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A new generation to take over the reins at Hunter’s

A new generation beginning to take over the reins at Hunter’s

January 7, 2016

One of the leading ladies of New Zealand wine, Jane Hunter says her Hunter’s winery is seeing a new generation of winemakers step up and take on key roles as Hunter’s approaches 30 years.

She says Hunter’s produces about 100,000 cases and export to 23 countries and this is her 29th year in the role of owner and managing director of Hunter’s.

“Things have certainly changed in Marlborough since I arrived here in 1983 to take up the role of Viticulturist for Montana Wines.

“We are now seeing eager new blood beginning to take over the reins – and it is exciting. Our Chief Winemaker, Gary Duke, retired early last year after 21 years at the helm of the winemaking team.

“The baton was handed over to my oldest nephew James Macdonald and then assistant winemaker Inus Van der Westhuizen. Gary has remained as a consultant to the winemakers and we also have still retained Australian consultant Dr Tony Jordan who has worked with our winemaking team since 1986.

“James has wine in his blood. He is a fourth generation grape grower/winemaker. His great grandfather and grandfather had vineyards in the Riverland of South Australia and his step-grandfather had a vineyard and small winery in the Barossa region of South Australia.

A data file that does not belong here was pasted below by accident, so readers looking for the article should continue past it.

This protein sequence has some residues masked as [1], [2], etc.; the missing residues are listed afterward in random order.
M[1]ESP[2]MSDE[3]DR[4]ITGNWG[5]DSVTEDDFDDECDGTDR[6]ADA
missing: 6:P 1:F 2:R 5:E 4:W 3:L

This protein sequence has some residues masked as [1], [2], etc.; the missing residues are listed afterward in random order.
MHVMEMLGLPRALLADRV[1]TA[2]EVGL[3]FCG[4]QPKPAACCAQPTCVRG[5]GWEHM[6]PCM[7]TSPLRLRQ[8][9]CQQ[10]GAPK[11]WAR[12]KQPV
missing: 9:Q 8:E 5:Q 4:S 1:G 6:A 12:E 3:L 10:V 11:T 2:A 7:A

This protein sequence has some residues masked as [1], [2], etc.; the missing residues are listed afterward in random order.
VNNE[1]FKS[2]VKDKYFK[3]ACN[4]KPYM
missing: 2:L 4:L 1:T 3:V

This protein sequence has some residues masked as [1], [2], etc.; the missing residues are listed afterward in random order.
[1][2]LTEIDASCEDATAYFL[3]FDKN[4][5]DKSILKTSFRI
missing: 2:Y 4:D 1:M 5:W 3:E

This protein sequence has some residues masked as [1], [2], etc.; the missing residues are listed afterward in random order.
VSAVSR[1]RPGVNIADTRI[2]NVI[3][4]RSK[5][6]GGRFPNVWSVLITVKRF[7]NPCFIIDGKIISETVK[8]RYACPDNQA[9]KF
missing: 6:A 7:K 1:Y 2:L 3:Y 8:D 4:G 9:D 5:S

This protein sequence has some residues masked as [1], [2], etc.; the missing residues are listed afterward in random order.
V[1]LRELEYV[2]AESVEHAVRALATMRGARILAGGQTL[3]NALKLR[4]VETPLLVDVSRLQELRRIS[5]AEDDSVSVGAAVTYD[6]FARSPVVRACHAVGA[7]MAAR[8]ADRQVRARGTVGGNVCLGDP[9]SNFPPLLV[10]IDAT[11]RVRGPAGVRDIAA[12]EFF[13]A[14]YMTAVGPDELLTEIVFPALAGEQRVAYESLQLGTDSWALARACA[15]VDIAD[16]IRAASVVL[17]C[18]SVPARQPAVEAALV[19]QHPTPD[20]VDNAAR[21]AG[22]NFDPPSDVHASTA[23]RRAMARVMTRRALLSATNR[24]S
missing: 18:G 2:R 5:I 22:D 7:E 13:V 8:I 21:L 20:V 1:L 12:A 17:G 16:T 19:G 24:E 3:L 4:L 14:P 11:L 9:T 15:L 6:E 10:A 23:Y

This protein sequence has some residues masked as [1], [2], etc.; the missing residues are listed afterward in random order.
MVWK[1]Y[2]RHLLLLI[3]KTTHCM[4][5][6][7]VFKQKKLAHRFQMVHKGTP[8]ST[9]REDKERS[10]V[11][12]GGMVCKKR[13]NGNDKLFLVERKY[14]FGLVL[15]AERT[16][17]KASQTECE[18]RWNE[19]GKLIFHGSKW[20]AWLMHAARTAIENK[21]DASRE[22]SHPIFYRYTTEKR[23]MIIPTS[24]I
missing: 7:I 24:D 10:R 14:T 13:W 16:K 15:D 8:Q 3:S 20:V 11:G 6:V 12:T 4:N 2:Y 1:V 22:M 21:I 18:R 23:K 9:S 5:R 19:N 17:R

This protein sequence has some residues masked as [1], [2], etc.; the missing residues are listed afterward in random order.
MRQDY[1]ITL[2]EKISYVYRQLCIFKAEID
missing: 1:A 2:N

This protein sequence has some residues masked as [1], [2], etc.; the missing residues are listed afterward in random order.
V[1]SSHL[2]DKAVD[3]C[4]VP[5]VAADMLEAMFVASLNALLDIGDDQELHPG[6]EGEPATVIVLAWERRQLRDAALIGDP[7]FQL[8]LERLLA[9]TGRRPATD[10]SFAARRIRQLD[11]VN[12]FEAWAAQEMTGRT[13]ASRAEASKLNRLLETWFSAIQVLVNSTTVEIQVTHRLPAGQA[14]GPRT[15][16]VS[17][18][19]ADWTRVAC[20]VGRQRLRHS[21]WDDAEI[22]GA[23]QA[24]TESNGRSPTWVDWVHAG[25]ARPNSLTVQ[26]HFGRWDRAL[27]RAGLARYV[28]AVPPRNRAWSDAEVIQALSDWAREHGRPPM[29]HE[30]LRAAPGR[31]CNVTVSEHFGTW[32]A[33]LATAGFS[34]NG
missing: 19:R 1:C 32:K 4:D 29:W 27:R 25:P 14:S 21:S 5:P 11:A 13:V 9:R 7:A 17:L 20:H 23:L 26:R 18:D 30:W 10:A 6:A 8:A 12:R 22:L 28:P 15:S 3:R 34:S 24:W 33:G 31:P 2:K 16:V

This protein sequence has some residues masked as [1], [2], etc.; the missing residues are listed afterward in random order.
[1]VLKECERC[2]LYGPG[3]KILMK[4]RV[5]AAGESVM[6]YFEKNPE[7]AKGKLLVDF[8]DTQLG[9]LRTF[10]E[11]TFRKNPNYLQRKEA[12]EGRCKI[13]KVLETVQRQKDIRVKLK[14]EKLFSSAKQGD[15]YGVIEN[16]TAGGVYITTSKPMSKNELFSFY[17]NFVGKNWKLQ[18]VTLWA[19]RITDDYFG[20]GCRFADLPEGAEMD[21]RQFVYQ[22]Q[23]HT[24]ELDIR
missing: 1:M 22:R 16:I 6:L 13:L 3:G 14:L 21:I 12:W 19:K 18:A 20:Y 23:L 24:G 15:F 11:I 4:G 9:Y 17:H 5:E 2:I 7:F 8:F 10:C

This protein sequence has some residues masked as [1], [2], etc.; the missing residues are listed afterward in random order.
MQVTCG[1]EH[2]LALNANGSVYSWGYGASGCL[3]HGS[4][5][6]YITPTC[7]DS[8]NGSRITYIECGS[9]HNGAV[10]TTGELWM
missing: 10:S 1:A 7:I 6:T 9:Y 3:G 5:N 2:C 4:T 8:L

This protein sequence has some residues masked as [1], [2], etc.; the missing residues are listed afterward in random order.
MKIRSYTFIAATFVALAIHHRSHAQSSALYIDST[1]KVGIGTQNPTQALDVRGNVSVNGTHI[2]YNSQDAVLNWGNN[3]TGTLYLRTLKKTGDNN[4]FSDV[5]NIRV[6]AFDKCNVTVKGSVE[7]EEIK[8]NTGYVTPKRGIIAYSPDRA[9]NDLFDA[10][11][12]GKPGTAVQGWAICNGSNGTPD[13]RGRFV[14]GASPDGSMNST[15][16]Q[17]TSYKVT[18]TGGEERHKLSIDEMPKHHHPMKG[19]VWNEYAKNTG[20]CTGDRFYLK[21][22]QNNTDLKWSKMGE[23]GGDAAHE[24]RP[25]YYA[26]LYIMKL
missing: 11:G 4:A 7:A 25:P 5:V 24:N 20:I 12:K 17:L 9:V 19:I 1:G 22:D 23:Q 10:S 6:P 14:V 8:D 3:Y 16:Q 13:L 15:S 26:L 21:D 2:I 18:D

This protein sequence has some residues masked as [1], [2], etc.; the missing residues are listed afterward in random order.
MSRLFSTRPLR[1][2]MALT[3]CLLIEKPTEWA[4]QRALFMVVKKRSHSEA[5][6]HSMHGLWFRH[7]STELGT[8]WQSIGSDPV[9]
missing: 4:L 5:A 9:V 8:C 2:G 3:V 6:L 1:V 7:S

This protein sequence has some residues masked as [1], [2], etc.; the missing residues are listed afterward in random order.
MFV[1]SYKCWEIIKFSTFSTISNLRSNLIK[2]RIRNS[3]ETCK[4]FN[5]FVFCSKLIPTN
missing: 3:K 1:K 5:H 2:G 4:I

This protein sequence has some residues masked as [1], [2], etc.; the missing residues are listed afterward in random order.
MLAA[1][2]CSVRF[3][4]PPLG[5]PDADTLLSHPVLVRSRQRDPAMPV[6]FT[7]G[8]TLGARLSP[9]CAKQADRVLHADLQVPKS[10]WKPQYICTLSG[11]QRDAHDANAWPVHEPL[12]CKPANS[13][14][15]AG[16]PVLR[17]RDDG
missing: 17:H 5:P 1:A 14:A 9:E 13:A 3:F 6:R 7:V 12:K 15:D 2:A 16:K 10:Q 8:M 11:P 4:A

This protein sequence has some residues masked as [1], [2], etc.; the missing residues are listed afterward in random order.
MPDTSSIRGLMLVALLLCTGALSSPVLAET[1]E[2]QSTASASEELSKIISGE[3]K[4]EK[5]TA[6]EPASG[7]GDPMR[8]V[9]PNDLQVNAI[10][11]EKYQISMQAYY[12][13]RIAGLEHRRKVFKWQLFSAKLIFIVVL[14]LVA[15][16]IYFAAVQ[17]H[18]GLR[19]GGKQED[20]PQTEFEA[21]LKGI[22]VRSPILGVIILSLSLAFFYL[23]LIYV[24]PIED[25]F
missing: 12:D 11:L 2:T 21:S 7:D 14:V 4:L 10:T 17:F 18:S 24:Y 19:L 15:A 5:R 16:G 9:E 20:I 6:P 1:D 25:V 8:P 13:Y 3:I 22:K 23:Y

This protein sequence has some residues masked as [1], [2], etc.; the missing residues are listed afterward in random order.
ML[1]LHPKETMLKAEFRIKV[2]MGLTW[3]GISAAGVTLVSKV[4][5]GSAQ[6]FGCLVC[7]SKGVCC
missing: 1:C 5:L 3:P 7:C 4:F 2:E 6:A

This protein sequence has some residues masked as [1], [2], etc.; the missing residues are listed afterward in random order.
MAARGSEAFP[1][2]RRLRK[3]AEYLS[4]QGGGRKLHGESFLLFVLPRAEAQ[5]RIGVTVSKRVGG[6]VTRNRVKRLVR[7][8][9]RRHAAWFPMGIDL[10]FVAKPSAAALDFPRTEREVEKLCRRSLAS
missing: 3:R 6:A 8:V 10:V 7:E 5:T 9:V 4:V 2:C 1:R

“James has worked in the winery and vineyards from a very young age and after graduating from Lincoln College with a degree in oenology and viticulture he did vintages in the Riverland, the Yarra Valley, Victoria and Bordeaux, France. In between vintage jobs overseas he worked with Gary back at Hunter’s.

“Inus is from South Africa and has been at Hunter’s for seven years now. He and James co-share the winemaking along with our newly appointed Assistant Winemaker Katie Laing.

“We are aware that it is vitally important to bring through a younger generation and to that end we have my younger nephew Edward Macdonald returning from London at the end of this month to join the team.

Edward is well versed in the ways of the winery and vineyards having worked in both but he has a degree in commerce and will be undertaking some accounting courses when he returns to round out his management skills to become an integral part of the team.

“James and Edward as part of the family undertake marketing roles and travel on behalf of the company. Jeremy Adsett joined us two years ago to fill the marketing gap. He has gradually added domestic sales to his role and this year will be undertaking his first marketing trip to the USA. He is whizz with social media.

“The younger generation query how things are done, aren’t backward in suggesting new ways of doing things and they have boundless energy. We give some latitude but pull things back when we think we need to. Our target for 2015 and 2016 are to have a seamless changeover and to move forward consolidating grape supply and export markets.”

Hunter’s has had amazing success with their sparkling wines - MiruMiru™ Reserve and MiruMiru™ non-vintage in the past 12 months, winning trophies and accolades in the UK and New Zealand.

Hunter says 2016 looks like being a challenging vintage – as harvest seems to be of late. Wineries have had late frosts, extreme dry and water shortages and we have what looks like being a very large cropping year although obviously there is some way to go yet.

“Recent rain has alleviated our worry about water shortages for a while but we do need more rain to get us through to harvest. The challenges long term are fluctuating exchange rates, challenging climatic conditions and the worry of another over-supply situation,” she says.

ENDS

© Scoop Media

 
 
 
 
 
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